Attorney Bob Hammonds addressed those gathered at the special called school board meeting Oct. 10. Hammonds explained what the decision to grant the Natchitoches School System unitary status means going forward. (Watch Video Below)
“This is a monumental development for this parish,” said Hammonds. “Your board now has control back for the first time in over 30 years and I think that’s a major accomplishment and something they should be proud of. I think I know the school board well enough to know that this is the beginning of the race. They are going to continue to press for the changes in this system that will benefit all the children.”
The decision to grant the Natchitoches School System unitary status came down from Judge D. Drell on Sept. 29. The judge found good faith on the part of the School Board in implementing the various desegregation obligations. The board satisfied all of its obligations in the area of teacher recruitment, specifically looking for the recruitment of minority teachers into the system. Judge Drell also indicated that the system has been operating under its current plan with just a couple modifications in the area of student assignment for many years now and he felt satisfied that the board had reached unitary status in that area as well.
However, the record of this case reflects the racial division on this board that’s existed from time to time, despite the fact that this litigation has been pending since 1980, over 35 years. The court found issues with the way the board members got along with one another and their inability to be as professional as they should be with each other from time to time. Hammonds said he received a commitment from this board during an executive session at the start of the meeting that they will strive to make particular efforts to do something about the situation.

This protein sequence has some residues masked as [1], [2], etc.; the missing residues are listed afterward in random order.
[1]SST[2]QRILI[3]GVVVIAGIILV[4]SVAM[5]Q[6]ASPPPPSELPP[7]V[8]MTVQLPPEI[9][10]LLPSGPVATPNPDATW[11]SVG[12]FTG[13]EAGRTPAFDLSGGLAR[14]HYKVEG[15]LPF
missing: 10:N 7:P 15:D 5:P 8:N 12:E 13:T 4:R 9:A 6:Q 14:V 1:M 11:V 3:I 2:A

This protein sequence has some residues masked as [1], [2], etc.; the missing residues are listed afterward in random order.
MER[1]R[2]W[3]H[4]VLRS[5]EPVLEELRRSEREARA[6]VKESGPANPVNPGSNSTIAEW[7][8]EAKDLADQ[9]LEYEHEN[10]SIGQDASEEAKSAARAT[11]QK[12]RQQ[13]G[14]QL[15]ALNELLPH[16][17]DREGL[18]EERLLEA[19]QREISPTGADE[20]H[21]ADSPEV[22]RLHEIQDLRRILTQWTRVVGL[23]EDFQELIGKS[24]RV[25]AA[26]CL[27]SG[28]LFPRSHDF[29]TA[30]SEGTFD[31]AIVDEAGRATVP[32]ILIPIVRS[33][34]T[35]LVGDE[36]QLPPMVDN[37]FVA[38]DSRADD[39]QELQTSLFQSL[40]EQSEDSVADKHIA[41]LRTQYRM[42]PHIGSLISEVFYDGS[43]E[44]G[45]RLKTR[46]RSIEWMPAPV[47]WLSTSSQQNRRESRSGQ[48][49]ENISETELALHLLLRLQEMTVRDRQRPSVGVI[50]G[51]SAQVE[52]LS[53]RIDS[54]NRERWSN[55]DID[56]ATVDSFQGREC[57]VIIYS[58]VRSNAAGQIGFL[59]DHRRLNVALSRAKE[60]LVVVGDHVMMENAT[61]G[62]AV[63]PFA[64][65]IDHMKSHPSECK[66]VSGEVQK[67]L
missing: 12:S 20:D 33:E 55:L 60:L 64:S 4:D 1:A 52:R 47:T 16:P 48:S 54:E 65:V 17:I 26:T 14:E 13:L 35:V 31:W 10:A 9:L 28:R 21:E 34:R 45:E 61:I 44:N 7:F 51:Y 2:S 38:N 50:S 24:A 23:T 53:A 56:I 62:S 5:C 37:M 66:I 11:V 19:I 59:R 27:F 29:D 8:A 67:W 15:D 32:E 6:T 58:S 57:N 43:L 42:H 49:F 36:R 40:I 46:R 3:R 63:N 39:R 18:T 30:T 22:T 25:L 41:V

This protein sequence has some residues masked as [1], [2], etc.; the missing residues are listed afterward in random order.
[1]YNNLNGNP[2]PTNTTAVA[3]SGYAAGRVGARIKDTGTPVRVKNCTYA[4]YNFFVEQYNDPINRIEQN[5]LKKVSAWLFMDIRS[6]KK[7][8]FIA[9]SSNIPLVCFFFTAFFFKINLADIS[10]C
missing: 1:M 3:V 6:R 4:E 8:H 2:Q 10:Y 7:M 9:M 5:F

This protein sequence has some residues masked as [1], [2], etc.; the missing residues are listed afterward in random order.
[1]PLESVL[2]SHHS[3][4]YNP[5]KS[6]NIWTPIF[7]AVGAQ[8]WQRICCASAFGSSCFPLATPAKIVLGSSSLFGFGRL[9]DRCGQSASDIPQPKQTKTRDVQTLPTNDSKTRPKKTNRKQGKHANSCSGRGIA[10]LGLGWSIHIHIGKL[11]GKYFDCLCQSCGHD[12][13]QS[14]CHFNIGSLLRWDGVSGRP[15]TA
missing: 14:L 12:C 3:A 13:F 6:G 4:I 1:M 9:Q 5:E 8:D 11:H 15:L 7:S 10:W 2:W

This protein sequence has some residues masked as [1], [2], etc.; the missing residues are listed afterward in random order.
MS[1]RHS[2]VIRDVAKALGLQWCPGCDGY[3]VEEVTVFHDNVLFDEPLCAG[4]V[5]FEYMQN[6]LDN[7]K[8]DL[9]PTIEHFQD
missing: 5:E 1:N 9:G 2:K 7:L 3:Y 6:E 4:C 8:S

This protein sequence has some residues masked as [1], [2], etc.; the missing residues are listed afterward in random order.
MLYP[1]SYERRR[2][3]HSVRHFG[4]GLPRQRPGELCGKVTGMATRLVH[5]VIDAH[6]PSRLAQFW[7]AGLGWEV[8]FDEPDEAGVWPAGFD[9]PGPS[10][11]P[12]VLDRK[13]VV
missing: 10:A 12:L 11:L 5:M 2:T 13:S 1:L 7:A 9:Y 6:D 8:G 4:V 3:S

Hammonds said it’s important to agree to disagree, but do so in a professional fashion. The board exists for the sole purpose of delivering quality education to the children under its care, all while upholding a non-discriminatory atmosphere. Petty squabbling and vestiges of old patterns of inter-board behavior are simply unacceptable in this day and time.
“You’ll always have people with a difference of opinion and that’s what makes this country great,” he said. “It’s just the way you express those differences that matter.”
Judge Drell said that for this reason, and although the court granted unitary status, it’s appropriate to provide a period of transition before this case is dismissed in its entirety. The court will retain jurisdiction over this case for a period of slightly more than 3 years, until Dec. 31, 2020 to monitor the school district’s efforts to maintain the progress it’s made to comply with federal law and this court order.
The one order that will remain in effect is the pairing of LP Vaughn and Parks because it was done subject to certain conditions. The school district was going to put additional things into affect at the consolidated school for the benefit of the students. The court said it doesn’t have any data yet whether it has worked or not. The court requests that the board implement the consolidation and the additional things they offered to do when they came to the judge to request the ability to consolidate those schools.
This is the only court order remaining. The rest have now been removed. Control of the school system is returned to the board which is the way it’s supposed to work. Now all decisions in regards to student matters, transfer policies, school admissions, school zones returns to the elected school board members.
During this 3-year period, any party is free to file an appropriate non-frivolous motion, which means the court will look at any motion that might be filed and decide if they’re even going to consider it. It needs to be really weighty for the court to give it much consideration. After Dec. 31, 2020, the district may file a motion to dismiss the case. There will be a hearing at that time. If there are no issues the court will sign off on it and the case will be gone forever.